STEVE: Hey, yes, I just want to communicate something that happened to me in Costa Rica. It kind of started out bad. I was going to - from the main city to see a volcano and had my bag stolen being careless. And I ended up in a small town on the edge of San Jose.

And as I was checking in, I heard music. So I go to the little town square, and the town band is playing, and people were kind of promenading around. Anyway, after the concert - I used to play French horn, so I got together with the French horn player and a couple of musicians, and we had a few drinks and talked, and they missed their bus home.

IYER: What the heck is this?

IYER: Well, this is how we propose here. The groom hires a band, and they go to the house and serenade them before he asked her to marry him. It was just magical. It was so out of the ordinary. And of course it never would have happened if I hadn't gotten my bag stolen and ended up in a town I didn't plan to go to.


CONAN: Well, Steve, it sounds like a wonderful experience, and...

STEVE: It was. It was just magical, out of the middle of midnight, driving the guy home, and there's a full mariachi band serenading somebody in front of their house.

CONAN: Did you ever find your bag, and did you ever get to the volcano?

STEVE: No, no, no, it was gone. It was (unintelligible). But it was a wonderful trip. I got to the Arenal Volcano, and it erupted so violently that I actually had to leave.


CONAN: Well, okay.

STEVE: It was a wonderful experience.

CONAN: It sounds like a fun trip, Steve. Thanks very much for the phone call.

STEVE: It was, thank you.

CONAN: And Paul Theroux, you, as in many of your books, in this one cite many examples of keeping your eyes and ears open and taking the advantage of meeting people you wouldn't ordinarily meet.

THEROUX: Yes, that's true. Actually, Steve mentioned Costa Rica, and it was - I was on a train in Costa Rica going from San Jose to Limon in 1978, and I was looking out the window of the train as the beach went by, and I was thinking: Wouldn't it be a great idea for a story, a story of castaways, just of someone landing up on this beach, which is contiguous with, you know, the whole of the Gulf of Mexico, going up to the - someone could leave Massachusetts and get here.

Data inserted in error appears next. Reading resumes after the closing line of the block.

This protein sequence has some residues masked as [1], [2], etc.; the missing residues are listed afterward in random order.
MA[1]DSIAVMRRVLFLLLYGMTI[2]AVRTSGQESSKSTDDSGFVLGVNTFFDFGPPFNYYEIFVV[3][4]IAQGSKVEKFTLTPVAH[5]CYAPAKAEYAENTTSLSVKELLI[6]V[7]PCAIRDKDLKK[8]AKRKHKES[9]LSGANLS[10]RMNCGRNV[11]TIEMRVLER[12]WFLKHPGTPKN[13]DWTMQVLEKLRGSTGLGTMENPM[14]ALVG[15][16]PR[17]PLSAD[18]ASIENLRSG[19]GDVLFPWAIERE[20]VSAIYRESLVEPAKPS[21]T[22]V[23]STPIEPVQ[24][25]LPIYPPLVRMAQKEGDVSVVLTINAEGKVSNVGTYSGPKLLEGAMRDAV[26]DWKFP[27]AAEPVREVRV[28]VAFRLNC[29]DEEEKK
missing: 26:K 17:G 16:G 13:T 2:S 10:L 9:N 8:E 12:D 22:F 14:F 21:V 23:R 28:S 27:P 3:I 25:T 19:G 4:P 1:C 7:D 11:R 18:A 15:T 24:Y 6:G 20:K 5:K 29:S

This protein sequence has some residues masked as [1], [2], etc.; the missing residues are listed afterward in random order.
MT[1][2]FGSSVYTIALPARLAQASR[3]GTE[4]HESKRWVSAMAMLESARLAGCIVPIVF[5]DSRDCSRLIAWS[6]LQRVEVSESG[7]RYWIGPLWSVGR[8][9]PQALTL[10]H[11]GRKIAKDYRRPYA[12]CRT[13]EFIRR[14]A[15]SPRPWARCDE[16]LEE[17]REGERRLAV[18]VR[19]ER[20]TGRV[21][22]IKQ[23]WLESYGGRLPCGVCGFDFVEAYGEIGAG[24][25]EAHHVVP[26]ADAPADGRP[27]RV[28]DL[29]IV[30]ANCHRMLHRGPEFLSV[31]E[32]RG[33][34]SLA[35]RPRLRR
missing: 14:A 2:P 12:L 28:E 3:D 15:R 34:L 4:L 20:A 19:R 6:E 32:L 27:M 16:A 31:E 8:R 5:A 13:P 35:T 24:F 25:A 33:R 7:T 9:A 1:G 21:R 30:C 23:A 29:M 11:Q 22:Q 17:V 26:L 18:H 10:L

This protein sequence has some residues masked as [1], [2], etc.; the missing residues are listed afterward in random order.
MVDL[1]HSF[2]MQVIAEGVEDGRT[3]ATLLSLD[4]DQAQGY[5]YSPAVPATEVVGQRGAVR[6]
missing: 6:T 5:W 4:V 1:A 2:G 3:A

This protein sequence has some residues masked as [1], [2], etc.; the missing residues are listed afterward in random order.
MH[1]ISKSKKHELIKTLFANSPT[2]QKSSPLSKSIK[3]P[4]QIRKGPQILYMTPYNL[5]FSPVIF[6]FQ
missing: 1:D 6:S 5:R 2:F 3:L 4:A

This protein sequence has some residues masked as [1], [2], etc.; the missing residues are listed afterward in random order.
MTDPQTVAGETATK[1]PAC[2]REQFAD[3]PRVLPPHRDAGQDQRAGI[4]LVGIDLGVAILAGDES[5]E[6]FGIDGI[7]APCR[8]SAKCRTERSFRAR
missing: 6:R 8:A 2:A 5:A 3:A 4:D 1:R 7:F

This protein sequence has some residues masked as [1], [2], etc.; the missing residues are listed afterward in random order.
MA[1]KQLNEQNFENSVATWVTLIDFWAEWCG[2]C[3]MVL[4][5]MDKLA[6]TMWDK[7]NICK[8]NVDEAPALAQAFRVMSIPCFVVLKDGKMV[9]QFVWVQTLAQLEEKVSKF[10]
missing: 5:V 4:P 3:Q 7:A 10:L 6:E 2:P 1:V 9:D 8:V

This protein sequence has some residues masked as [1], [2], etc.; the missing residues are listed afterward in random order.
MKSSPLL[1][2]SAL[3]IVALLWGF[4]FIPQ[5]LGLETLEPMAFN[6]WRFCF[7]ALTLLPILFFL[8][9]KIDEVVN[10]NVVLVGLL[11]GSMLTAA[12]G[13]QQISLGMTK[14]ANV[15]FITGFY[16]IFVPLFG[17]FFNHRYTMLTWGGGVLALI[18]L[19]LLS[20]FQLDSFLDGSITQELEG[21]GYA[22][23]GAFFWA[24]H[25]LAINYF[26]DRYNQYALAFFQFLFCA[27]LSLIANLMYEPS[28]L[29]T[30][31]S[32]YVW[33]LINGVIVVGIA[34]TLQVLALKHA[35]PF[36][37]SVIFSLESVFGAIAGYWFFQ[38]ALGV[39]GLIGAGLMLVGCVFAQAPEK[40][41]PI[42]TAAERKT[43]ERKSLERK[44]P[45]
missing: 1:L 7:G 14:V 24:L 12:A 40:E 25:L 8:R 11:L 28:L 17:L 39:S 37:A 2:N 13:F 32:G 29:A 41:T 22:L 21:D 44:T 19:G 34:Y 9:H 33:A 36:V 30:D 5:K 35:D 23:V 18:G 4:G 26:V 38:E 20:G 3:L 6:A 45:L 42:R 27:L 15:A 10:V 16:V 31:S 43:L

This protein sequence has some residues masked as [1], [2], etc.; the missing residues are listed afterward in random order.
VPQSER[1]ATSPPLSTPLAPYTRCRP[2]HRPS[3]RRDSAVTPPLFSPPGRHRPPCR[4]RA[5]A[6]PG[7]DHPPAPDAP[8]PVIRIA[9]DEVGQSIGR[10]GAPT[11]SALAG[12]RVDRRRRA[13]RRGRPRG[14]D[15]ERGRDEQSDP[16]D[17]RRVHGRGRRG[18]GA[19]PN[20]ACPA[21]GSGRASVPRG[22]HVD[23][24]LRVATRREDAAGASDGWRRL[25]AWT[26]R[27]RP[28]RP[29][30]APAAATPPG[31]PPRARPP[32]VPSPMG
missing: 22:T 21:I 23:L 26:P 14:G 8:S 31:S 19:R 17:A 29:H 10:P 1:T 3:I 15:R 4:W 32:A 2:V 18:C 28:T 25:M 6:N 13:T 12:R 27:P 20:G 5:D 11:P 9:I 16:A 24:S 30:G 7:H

IYER: What's that called down there? He said, oh, this all the Mosquito Coast. And I thought, there's a (unintelligible)...

CONAN: That's got a ring to it.

Yeah. Yes. Yeah. So I said, the Mosquito Coast? He said, yeah, the whole thing up Nicaragua and the Honduras and all - and I went back with the idea for this novel. So it - that's something you travel can stimulate the imagination and you can often come back not only with a travel book, but with an idea for a novel, which has happened to me a few times.

Let's go next to Louise(ph) , Louise with us from Oakland.

LOUISE: Hi. I just got back from biking through Palestine and that was a profoundly change-your-life experience in both spiritual - and spiritually challenging and physically challenging. I forgot that it was a bank and therefore would be giant hills. And so I did pretty poorly on the hills after eight hours. But as an American Jew, I was so accepted. I was so welcomed. And people had a lot of fear going in and there was some violence around the time I was there, of course. And, you know, it was really interesting to just trust that I had something to find out and I found the most incredibly gracious welcoming people.

CONAN: Do you speak the language?

LOUISE: No. I don't speak Arabic. Most people spoke some amount of English. And certainly, the speaking of riding a bike really helped. Every time we stopped - there were five of us - every time we stopped, all the kids would come out and people would send food down from the villages. And, you know, I was shocked about some of the, you know, the occupation is so present and that really affected us as bikers. But I don't think - I think the language was that we had come and they were just so grateful that there were tourists there. And there weren't other - there was one another American in the group, but the others were Europeans.

CONAN: I just wanted to go back to where we started with Paul Theroux and Dervla Murphy, the Irish writer, he writes "Murphy's Rules." Don't be inhibited by the language barrier. Although ignorance of the local language thwarts exchanges of ideas, it's unimportant on a practical level. I've wandered around four continents using only English and a few courtesy phrases of Tibetan, Amharic, Quechua, Albania or - Albanian or whatever. Our basic needs: sleeping, eating, drinking can always be indicated by signs or globally understood noises.

I thought that was pretty interesting. Louise, thanks very much for the phone call. We're talking with Paul Theroux, author of numerous travel books and novels, including the "Mosquito Coast." And also, Pico Iyer, a writer and journalist and his book - most recent book is the "100 Journeys for the Spirit." And you're listening to TALK OF THE NATION from NPR News.